Hip and knee reconstruction specialist Joshua Rozell, MD, helped pioneer same-day joint replacement surgeries at NYU Langone Hospital-Brooklyn. For his team, careful patient selection and surgical planning have been key to quality outcomes.
Five elements of same-day TJR program success, according to Dr. Rozell:
1. Setting expectations. Dr. Rozell takes a holistic approach that begins with comprehensive preoperative patient education on the procedure and how to prepare. A clinical coordinator discusses discharge plans with patients preoperatively and arranges home therapy.
"I set these expectations from the first visit through postoperative care so patients understand what's ahead," Dr. Rozell said. "If the patient isn't educated about rehabilitation, the recovery timeline and potential postsurgical issues, they are more likely to return to the emergency department or be readmitted after surgery."
2. Care team coordination. It's essential to ensure that everyone from nursing and operating room staff to the anesthesiologist, surgeon and physical therapist are working in tandem toward quality outcomes, Dr. Rozell said.
3. Optimizing techniques. Dr. Rozell uses the anterior approach for most total hip arthroplasty procedures. For knee surgery, Dr. Rozell uses computer navigation to improve knee alignment and postoperative range of motion. He also avoids using a tourniquet to reduce the risk of muscle dysfunction after knee replacement, and facilitates early patient mobilization with the use of a short-acting spinal anesthetic.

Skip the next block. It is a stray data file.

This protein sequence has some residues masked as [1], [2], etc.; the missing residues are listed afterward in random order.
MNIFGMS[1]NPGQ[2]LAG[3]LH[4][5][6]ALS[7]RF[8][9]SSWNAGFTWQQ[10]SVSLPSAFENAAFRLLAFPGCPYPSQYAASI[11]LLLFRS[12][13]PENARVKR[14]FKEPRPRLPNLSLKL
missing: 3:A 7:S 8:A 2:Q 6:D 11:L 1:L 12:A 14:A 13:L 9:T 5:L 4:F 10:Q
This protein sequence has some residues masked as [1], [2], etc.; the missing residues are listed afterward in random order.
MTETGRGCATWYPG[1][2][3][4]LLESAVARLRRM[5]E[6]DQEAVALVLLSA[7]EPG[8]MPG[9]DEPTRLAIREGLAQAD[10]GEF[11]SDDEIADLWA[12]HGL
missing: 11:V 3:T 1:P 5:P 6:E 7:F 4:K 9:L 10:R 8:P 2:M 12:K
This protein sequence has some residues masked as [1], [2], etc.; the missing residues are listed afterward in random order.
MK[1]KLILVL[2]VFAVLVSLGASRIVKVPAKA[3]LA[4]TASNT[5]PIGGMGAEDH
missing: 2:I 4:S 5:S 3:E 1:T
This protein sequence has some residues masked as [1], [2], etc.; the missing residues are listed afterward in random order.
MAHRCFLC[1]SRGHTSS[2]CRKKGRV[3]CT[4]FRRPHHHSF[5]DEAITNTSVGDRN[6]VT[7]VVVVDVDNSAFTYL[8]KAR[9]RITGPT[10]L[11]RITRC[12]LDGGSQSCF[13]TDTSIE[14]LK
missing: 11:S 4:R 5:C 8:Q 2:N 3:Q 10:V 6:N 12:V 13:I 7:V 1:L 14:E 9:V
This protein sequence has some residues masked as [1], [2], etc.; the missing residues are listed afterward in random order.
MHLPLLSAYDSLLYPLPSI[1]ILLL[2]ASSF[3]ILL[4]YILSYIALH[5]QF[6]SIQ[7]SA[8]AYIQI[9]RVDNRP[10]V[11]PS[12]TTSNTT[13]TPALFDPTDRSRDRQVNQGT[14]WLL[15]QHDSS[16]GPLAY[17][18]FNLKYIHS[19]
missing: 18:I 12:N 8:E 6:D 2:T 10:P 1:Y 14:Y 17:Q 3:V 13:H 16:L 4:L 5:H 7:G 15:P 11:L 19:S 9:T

"Without a tourniquet, blood continues to flow through the musculature of the leg, the quadriceps may return to normal functionality faster, and we tend to see fewer nerve-related problems," he said.
4. Careful patient selection. Dr. Rozell considers how healthy patients are, how motivated they will be after surgery, their activity level and what social supports they have in place when determining whether they are suited for same-day discharge. Patients who live alone, have language barriers or lack insurance access may have difficulty adhering to postsurgical protocols and completing physical therapy.
5. Supporting discharge. With the help of Manuel Wilfred, PhD, assistant supervisor at Rusk Rehabilitation at NYU Langone Hospital-Brooklyn, Dr. Rozell has patients mobilized in as little as 90 minutes after they leave the operating room. Patients first sit up, get out of bed and begin walking. Later, stairs are incorporated to ensure the patient can safely return home and begin physical therapy the next day.